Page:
But in our wholeness, we became overly proud. In our pride, we neglected to worship the gods. The might Zeus punished us for our neglect by cutting all the double-headed, eight-limbed, perfectly contended humans in half, thereby creating a world of cruelly severed one-headed, two-armed, two-legged miserable creatures. In this moment of mass amputation, Zeus inflicted on mankind that most painful of human conditions: the dull and constant sense that we are not quite whole.

For the rest of time, humans would be born sensing that there was some missing part—a lost half, which we love almost more than we love ourselves—and that this missing part was out there someplace spinning through the universe in the form of another person. We would also be born believing that if only we searched relentlessly enough, we might someday find the vanished half, that other soul. Through union with the other, we would recomplete our original form, never to experience loneliness again.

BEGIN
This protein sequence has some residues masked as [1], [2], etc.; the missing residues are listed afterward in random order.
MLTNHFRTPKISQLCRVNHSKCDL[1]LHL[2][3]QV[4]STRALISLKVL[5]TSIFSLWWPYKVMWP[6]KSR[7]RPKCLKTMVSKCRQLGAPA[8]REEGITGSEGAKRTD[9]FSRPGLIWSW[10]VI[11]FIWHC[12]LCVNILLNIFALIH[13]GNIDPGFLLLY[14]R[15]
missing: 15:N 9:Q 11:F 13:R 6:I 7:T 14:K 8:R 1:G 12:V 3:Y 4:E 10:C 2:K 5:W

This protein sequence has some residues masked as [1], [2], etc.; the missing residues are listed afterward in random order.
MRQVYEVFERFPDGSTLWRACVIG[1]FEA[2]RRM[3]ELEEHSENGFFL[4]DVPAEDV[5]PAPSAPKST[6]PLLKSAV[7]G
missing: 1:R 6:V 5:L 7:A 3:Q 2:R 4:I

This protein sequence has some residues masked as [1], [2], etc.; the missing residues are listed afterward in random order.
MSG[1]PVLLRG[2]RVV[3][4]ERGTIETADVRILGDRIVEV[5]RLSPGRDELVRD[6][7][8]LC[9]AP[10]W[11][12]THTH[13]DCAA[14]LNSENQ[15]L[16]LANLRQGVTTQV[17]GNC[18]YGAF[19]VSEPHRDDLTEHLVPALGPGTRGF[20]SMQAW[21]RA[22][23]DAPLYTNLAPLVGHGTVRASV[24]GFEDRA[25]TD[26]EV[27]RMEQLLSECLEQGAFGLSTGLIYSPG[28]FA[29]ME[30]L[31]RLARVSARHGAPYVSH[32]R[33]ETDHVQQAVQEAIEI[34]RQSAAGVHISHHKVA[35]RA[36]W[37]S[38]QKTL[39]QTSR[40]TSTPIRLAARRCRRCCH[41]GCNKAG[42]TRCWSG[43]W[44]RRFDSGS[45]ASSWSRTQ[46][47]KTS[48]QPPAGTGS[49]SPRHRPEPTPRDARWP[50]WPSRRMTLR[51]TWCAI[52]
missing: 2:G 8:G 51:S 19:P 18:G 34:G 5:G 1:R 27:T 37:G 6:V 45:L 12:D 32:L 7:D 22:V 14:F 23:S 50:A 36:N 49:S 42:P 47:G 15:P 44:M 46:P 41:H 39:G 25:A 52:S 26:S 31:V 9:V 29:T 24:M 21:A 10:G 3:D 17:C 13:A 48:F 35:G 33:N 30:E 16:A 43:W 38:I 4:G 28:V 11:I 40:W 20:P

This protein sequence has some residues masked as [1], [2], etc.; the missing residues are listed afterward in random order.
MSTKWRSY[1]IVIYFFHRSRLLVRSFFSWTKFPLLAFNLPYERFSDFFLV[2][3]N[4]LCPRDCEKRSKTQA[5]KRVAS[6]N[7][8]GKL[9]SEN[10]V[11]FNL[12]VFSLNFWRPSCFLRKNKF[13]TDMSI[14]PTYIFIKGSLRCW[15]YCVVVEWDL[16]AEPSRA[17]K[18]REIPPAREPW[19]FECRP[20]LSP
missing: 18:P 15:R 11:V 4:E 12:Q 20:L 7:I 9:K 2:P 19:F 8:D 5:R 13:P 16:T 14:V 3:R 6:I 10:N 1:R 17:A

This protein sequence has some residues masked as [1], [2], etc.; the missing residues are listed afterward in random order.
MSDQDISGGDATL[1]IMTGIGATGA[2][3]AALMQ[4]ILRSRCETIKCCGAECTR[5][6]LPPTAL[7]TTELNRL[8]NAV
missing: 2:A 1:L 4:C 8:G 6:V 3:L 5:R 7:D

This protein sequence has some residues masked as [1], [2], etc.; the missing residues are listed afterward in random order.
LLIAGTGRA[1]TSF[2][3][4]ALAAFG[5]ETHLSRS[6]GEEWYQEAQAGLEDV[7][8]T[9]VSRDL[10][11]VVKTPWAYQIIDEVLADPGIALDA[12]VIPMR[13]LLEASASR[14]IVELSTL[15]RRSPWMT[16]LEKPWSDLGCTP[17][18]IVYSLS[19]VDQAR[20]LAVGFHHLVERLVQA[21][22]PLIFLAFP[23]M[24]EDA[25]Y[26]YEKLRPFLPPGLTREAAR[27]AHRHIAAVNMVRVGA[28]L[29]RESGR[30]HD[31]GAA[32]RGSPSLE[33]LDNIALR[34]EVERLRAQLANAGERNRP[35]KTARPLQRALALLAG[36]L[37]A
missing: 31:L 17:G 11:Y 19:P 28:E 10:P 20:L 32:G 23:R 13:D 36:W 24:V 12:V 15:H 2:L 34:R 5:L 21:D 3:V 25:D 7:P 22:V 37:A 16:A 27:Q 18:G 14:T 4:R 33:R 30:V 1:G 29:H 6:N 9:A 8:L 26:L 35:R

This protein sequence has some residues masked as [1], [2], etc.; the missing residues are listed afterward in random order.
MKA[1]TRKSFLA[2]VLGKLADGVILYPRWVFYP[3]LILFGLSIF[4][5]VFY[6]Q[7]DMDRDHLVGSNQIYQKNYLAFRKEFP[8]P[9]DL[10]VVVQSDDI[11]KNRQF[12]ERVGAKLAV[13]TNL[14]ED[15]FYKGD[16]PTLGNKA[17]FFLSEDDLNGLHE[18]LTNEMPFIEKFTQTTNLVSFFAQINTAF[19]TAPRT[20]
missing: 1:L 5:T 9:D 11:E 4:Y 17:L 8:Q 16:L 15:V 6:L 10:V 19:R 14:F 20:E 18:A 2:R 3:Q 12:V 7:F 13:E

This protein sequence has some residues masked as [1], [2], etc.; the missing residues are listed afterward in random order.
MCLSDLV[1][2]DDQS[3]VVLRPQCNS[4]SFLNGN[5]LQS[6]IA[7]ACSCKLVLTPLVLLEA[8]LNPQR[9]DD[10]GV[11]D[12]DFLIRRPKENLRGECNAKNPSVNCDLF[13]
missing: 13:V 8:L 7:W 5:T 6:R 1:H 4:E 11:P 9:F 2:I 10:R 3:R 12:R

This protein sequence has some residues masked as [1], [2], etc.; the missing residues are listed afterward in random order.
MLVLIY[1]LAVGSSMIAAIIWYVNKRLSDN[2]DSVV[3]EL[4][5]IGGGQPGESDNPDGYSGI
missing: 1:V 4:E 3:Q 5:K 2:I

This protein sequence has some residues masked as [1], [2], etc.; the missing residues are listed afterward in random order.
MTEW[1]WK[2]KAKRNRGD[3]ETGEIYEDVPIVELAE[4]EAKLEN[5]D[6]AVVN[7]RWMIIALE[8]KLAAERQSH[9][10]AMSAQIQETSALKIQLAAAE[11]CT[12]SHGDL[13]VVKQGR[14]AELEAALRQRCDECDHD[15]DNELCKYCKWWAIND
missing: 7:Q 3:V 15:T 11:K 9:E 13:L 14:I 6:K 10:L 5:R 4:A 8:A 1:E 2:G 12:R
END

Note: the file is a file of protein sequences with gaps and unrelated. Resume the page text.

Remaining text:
This is the singular fantasy of human intimacy: that one plus one will somehow, someday, equal one.

As told by the Greek playwright Aristophanes
Written by Elizabeth Gilbert, “Committed: A Love Story”, pg. 97-98.

: : : You may be king, you may possess the world and it’s gold, but gold won’t bring you happiness when you’re growing old. As sure as the stars shine above; you’re nobody ’til somebody loves you. So find yourself somebody to love : : :

— Somebody to Love, Michael Buble —